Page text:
SI Vault
Dan Jenkins
April 04, 1966
Arnold Palmer flitting around in his twin-booster, partly deductible rocket ship PGA One, and Billy Casper eating baked leopards' feet and sea-lentil casserole for all those allergies, and Gary Player, the Lord improving his lies, always suiting out in bondage black—you call this colorful? You like it that the pros play the same event every week, a $500,000 Lucky Desert Cajun, everybody getting rich by finishing a nervy 29th? It doesn't bother you that Jack Nicklaus isn't there because he is limiting his play to five tournaments a year—the Grand Slam plus one to be announced—and is off in Addis Ababa filming a TV series? You chuckle and nudge your friends, do you, when Al Besselink grins at a lady scorer and hollers, "Say, bey-bah, old Al done got hisself a birdie"? You wink all around when you see that full parade of snug, flowered bell-bottoms foraging after Doug Sanders? And it really swings, does it, upstairs in the cocktail lounge when Lionel Hebert works his handicap down from 8 to 6 on the trumpet? Say, bey-bah, you know something? If you think the tour is fun now, you would have gone right out of your Spalding Dot back in the Thirties.
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April 04, 1966

It Was Fun Time In The Thirties

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If Jimmy Demaret had won the $600 he would have been 8 to 5 to leave it in a bar or blow it on a pair of handmade lime-and-purple saddle oxfords. But the man who almost singlehandedly led golfers out of the necktie era and into knit shirts and beltless slacks found that the least of his problems was worrying about money. On the contrary. Jimmy's problem was that he destroyed it with the ease of the rich guys with whom he loafed around.

When Demaret struck out from Houston for L.A. as a rookie in 1935 he had a set of clubs, a car and a stake of $600 given to him by Sam Maceo, a Galveston nightclub operator, D. B. McDaniel, an oilman, and, yowza, Ben Bernie, the bandleader. He also had the fervent hope that he could drive past Ju�rez without stopping. Of course, he never made it. And all it took to nearly ruin him the first night in Ju�rez was for a man to ask, "Hey, se�or, you want to shoot a leetle pool?"

Demaret said he didn't know, he hadn't been around the game much, didn't understand a whole lot about it, but, well, seeing as how he was there and all, what would the fellow say to some eight-ball perhaps? Demaret blew the car the first night. The second night he lost the $600 and his golf clubs, and the only reason he didn't lose the River Oaks Country Club was that nobody would take an IOU for it. If he did anything right it was saving the pawn slip for the clubs so his brother, Milton, could retrieve them and ship them to Los Angeles, where, hopefully, Demaret was to arrive at about the same time—by freight train.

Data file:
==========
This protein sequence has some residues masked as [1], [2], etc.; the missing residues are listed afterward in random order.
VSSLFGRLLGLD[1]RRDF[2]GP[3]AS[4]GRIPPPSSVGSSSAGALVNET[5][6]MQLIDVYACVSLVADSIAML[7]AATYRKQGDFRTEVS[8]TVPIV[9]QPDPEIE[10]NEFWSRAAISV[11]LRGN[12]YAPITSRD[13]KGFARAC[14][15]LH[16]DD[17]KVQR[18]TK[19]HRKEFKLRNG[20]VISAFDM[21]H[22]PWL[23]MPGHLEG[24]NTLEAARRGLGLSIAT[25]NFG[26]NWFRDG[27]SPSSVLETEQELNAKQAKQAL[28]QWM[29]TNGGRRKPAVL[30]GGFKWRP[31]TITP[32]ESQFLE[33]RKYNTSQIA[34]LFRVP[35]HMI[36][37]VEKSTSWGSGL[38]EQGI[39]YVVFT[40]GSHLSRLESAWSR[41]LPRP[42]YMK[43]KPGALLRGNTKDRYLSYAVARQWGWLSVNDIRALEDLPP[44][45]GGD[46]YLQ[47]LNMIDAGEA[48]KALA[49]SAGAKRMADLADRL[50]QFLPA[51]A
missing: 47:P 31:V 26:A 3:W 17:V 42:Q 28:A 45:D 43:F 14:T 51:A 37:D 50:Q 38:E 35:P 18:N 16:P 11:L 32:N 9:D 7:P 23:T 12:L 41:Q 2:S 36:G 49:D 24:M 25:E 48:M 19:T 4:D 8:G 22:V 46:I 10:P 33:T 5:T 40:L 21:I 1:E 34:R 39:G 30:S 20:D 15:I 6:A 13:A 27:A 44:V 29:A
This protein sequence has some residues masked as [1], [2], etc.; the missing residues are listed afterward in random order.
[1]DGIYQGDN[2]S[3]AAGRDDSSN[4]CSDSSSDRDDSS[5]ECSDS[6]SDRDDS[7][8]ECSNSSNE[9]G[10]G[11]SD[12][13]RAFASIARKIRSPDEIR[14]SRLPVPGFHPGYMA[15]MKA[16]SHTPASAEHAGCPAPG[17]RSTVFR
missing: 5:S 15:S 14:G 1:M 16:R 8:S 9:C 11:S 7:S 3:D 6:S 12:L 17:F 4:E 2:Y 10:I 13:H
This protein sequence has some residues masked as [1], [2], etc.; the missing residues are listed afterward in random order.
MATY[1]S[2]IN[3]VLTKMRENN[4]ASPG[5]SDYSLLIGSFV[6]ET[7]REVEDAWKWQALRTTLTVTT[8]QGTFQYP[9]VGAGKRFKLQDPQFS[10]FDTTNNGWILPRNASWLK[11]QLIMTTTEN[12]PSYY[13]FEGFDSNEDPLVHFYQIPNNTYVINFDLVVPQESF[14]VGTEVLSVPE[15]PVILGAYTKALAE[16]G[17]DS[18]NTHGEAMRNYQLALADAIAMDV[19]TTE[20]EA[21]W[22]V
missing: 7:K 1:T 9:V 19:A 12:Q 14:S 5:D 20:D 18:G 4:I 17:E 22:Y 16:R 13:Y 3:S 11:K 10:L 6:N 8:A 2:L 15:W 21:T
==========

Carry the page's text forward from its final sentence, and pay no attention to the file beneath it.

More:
Demaret did finally get there, and he did survive his first week on the tour, eating sandwiches and drinking muscatel. By his third undaunted week, as destiny so often provides for free spirits who can also fade a high two-iron, he had won a few hundred and was throwing a party that has never ended.

From almost the instant he appeared on the tour, Demaret's fast-quipping nature and passion for dressing like an Olsen & Johnson skit made him the best unofficial publicity man golf has known. If ever the sports pages nurtured a grander clich� than "Navy won the toss and elected to receive," it was "colorful Jimmy Demaret, golf's goodwill ambassador."

Colorful was rather a tame word for it. Demaret wore lavender, gold, pink, orange, red and aqua slacks, yellow, emerald, maroon, plaid, checked, striped and polka-dot coats, and more than 500 different hats—berets, Tyroleans, straws—that he mostly had imported from Switzerland. He paid $250 for the coats and $125 for the trousers in a decade when that kind of money could avert a bonus march. He ordered ladies' pastel fabrics from abroad and had them tailored in the U.S. His idea about shoes was to give a factory swatches from his slacks and have matching saddle oxfords made that looked as if something had been spilled on them.

Demaret's reputation as a wisecrack artist dates much further back than his classic remark to Roberto de Vicenzo at a relatively recent Masters. "Play good, Roberto," said Jimmy. "I'm betting on you to be low Mexican." It goes back to a time 30 years ago when a radio announcer asked Demaret which player on the tour had the most even disposition.

"Clayton Heafner," said Jimmy quickly, referring to the big, grumpy Carolinian whose professed lifelong ambition was to have a one-foot putt to win the U.S. Open so he could bitterly backhand it into a USGA official's but-toned-down throat.

"Heafner!" the announcer gasped. "Are you kidding?"

"No," said Demaret. "He's mad all the time."

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